In this work, we initiate a theoretical investigation of obfuscation. Our main result is that, even under very weak formalizations of the above intuition, obfuscation is impossible. We prove this by constructing a family of functions F that are inherently unobfuscatable in the following sense: there is a predicate pi such that (a) given any program that computes a function f in F, the value pi(f) can be efficiently computed, yet (b) given oracle access to a (randomly selected) function f in F, no efficient algorithm can compute pi(f) much better than random guessing.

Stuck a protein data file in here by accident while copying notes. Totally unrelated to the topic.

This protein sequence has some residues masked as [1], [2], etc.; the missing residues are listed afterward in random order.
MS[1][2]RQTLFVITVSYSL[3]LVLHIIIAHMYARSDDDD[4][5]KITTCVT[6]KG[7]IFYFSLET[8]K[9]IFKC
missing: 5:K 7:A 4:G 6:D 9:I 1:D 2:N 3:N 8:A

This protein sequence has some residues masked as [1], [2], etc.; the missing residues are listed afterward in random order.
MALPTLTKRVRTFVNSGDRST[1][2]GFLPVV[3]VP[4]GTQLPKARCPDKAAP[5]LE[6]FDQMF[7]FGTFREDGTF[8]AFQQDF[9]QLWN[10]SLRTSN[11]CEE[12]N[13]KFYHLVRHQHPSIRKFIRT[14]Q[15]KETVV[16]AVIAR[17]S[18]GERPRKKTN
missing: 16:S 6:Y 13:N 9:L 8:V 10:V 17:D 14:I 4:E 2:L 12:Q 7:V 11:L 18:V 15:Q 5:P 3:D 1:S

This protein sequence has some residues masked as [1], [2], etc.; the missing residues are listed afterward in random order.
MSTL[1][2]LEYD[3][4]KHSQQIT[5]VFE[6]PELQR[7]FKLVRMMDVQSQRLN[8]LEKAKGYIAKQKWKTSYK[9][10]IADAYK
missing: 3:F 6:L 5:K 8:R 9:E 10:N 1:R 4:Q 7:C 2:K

We extend our impossibility result in a number of ways, including even obfuscators that (a) are not necessarily computable in polynomial time, (b) only approximately preserve the functionality, and (c) only need to work for very restricted models of computation TC0). We also rule out several potential applications of obfuscators, by constructing ``unobfuscatable'' signature schemes, encryption schemes, and pseudorandom function families.